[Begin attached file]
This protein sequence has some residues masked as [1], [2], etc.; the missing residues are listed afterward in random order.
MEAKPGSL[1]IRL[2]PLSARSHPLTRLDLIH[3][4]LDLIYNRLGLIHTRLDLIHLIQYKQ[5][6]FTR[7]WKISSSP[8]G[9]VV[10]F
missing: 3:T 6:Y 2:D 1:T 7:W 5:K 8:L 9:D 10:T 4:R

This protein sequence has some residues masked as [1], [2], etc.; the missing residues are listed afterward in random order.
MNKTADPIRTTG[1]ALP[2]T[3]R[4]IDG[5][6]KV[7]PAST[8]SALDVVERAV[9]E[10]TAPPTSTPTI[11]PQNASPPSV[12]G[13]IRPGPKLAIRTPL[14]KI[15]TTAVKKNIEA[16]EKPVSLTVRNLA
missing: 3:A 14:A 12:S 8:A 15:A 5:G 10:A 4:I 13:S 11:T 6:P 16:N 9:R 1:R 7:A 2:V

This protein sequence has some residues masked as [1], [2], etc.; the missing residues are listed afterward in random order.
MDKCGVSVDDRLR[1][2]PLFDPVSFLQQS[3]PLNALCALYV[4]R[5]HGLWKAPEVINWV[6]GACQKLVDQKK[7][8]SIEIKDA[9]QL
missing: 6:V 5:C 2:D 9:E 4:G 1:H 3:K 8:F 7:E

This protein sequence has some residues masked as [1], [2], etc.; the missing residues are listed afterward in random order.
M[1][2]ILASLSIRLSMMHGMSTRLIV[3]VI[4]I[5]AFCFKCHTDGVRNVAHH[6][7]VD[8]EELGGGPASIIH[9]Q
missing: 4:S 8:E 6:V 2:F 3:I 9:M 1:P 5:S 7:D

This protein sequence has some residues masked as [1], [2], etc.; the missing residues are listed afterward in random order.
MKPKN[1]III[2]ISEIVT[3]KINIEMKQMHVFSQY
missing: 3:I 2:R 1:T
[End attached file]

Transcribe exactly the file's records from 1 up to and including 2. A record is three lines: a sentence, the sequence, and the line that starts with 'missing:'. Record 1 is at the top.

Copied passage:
This protein sequence has some residues masked as [1], [2], etc.; the missing residues are listed afterward in random order.
MEAKPGSL[1]IRL[2]PLSARSHPLTRLDLIH[3][4]LDLIYNRLGLIHTRLDLIHLIQYKQ[5][6]FTR[7]WKISSSP[8]G[9]VV[10]F
missing: 3:T 6:Y 2:D 1:T 7:W 5:K 8:L 9:D 10:T 4:R

This protein sequence has some residues masked as [1], [2], etc.; the missing residues are listed afterward in random order.
MNKTADPIRTTG[1]ALP[2]T[3]R[4]IDG[5][6]KV[7]PAST[8]SALDVVERAV[9]E[10]TAPPTSTPTI[11]PQNASPPSV[12]G[13]IRPGPKLAIRTPL[14]KI[15]TTAVKKNIEA[16]EKPVSLTVRNLA
missing: 3:A 14:A 12:S 8:A 15:A 5:G 10:A 4:I 13:S 11:T 6:P 16:N 9:R 1:R 7:A 2:V